I’m a member of multiple local photography Meetups. They’re all a great chance to get out and meet new people, and take pictures of a variety of subjects. We all share the resulting photos after the Meetups, and I’ve been incredibly shocked at how many people have invested $2,000+ in camera equipment but have no concept of post processing. I feel if you’re passionate enough to drop some serious coinage on gear, you should be equally passionate about the outcome. Too many photographers will happily debate the merits of out-of-camera (OOC) jpeg images, but then miss the point that only takes them half way to a great image. So this post is my gentle guidance and encouragement on how to get the most from your efforts.
First, a couple caveats. I am not a Photoshop Jedi. I know people who are well paid to spend most their day doing amazing things in Photoshop. I use Photoshop to a tenth of its capabilities, but I’m continuously learning. Second, if your iPhone is your primary camera and Facebook is your distribution medium, please stop here. These are not the tips you’re looking for.
I’m going to cover the basics of gear, then talk about post processing tools which will help you produce incredible images. All this is based on my own travails in photography, spanning 30+ years, from the black-and-white darkroom to the joys of the digital age. First up, the gear.
Photography gear is the crack cocaine of photographers. I’ll readily admit to getting caught up in the world of megapixels, lenses and everything else. I enjoy going down to my favorite local camera store, Competitive Cameras, chatting with Ramses about family, and checking out all the latest toys. But all this has nothing to do with creating great images. If you want to learn to take great pictures, your required shopping list is going to be pretty short, with a few optional items that will actually contribute to your success and not just the weight of the bag you carry around.
For the camera, don’t get caught up in the megapixel games. I was taking gorgeous pictures eight years ago with a Canon 20D. Pretty much any modern camera is going to have way more pixels than you’ll ever use, so don’t let the megapixel count drive your choice. Also, while it is convenient to have a zoom lens covering a huge range, I suggest steering clear of them if you want to take stellar shots. You will want two fixed-length lenses: a 35mm equivalent and an 85mm equivalent.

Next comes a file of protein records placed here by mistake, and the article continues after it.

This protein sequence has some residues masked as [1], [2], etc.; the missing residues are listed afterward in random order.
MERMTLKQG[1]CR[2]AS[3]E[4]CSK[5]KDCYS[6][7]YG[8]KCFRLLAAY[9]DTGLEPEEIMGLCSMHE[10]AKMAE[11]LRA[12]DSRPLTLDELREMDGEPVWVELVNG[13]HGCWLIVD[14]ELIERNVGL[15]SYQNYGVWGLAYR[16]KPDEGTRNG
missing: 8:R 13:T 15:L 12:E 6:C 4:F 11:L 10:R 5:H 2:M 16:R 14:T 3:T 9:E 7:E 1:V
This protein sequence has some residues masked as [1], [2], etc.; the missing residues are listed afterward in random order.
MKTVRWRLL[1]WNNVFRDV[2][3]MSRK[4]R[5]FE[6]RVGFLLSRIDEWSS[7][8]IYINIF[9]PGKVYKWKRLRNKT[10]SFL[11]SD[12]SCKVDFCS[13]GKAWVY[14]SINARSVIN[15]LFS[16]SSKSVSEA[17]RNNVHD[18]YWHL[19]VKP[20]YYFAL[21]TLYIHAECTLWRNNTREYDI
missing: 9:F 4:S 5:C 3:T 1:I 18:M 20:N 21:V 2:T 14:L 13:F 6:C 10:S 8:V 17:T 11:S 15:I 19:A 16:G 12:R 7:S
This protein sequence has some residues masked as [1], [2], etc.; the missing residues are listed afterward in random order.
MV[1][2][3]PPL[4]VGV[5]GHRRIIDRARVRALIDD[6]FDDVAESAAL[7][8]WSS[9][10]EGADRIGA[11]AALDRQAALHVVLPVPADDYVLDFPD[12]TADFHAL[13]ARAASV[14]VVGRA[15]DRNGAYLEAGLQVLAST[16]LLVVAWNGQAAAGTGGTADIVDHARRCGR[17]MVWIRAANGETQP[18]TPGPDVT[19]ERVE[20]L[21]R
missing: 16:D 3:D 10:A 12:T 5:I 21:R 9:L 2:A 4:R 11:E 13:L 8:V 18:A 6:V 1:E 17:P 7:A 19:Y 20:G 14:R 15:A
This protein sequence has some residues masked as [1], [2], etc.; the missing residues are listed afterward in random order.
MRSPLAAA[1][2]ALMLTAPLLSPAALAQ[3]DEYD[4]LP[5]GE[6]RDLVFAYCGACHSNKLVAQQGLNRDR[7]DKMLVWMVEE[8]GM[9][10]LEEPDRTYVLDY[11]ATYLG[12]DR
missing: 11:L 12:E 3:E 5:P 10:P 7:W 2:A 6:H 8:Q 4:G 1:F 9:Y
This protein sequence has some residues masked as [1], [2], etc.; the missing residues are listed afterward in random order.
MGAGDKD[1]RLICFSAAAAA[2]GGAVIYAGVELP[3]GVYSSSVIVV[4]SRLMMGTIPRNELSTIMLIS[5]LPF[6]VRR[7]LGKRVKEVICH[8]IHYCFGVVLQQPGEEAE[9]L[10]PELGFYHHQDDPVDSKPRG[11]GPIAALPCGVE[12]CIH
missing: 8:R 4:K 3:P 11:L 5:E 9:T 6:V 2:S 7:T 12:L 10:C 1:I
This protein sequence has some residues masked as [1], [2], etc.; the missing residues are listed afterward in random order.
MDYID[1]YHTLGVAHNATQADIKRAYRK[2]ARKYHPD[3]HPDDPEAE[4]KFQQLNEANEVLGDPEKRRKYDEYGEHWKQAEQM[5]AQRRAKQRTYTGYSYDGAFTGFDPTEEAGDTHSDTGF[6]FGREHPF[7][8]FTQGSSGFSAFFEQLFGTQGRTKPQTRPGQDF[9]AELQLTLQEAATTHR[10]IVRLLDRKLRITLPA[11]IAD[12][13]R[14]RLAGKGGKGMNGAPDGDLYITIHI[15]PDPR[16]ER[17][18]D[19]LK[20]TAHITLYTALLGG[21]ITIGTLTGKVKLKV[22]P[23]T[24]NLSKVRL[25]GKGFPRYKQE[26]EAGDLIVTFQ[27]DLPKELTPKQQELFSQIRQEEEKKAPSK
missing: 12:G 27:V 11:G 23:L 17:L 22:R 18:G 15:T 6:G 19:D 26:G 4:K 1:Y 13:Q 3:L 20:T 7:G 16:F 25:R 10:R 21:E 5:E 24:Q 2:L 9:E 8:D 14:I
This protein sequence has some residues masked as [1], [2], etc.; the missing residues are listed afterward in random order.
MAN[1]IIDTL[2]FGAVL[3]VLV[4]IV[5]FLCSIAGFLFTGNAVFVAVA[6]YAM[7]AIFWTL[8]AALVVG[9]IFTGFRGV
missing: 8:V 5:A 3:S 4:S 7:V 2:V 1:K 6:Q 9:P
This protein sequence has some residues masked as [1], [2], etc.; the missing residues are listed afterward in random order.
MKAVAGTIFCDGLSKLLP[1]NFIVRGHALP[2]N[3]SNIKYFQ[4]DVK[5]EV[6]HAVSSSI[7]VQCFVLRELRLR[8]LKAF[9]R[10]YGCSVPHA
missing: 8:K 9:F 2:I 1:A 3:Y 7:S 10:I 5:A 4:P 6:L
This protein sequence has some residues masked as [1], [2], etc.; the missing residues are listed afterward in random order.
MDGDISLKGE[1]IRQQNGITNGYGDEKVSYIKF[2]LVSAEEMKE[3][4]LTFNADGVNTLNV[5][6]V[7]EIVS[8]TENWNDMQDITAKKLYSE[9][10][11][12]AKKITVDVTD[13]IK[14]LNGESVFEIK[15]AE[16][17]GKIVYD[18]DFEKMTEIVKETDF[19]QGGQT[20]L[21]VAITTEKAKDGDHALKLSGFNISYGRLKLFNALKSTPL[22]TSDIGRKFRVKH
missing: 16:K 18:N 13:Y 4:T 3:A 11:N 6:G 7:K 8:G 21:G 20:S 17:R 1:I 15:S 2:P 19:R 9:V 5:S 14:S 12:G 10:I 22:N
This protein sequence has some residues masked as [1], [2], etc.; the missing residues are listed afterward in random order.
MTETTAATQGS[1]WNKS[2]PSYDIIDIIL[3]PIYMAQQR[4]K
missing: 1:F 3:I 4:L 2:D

Yes, I just committed photography blasphemy by suggesting you don’t need a $2,000 70-200mm zoom lens, or that super-zoom covering from 24-200mm. There are a couple reason. First is the maximum aperture. Every camera brand out there offers reasonable priced lenses with f/1.8 apertures in these two sizes. You don’t need f/1.4, but you will want f/1.8. It will matter when it comes to depth of field in your people pictures. The second reason is size. Those 24-200mm lenses are monsters you are not going to want to carry around unless you really need it. You need to have your camera with you to take good pictures, so a DSLR with a monster zoom is something that will end up staying in the bag except for special occasions.
I’m going to take the blasphemy one step farther, especially here in the United States, by suggesting you pass on a normal DSLR and go with a mirrorless camera instead. I’ll explain this choice after I detail the three kits to start with.
The Way of Fuji
I’m now a Fuji shooter, so I’m a bit partial to this option. I also violated my own suggestion for f/1.8, but that’s because Fuji is only making faster primes at these focal lengths. All the current Fuji line-up is excellent, but I’m shooting and recommending the Fujifilm X-T1. I’ve used a lot of classic film SLR cameras, like the Nikon FM3A, so I have a soft spot for the analog feel of the X-T1.
The Way of Olympus
I used to shoot Olympus in the OM-2 film days. They were known then for being compact, reliable cameras. Their new mirrorless options with the OM-D series take that even a step farther. Olympus uses a micro 4/3rds sensor, which is a bit smaller than the APS-C sensor used in the Fuji. It won’t matter for your real world shooting, so don’t get hung up on it.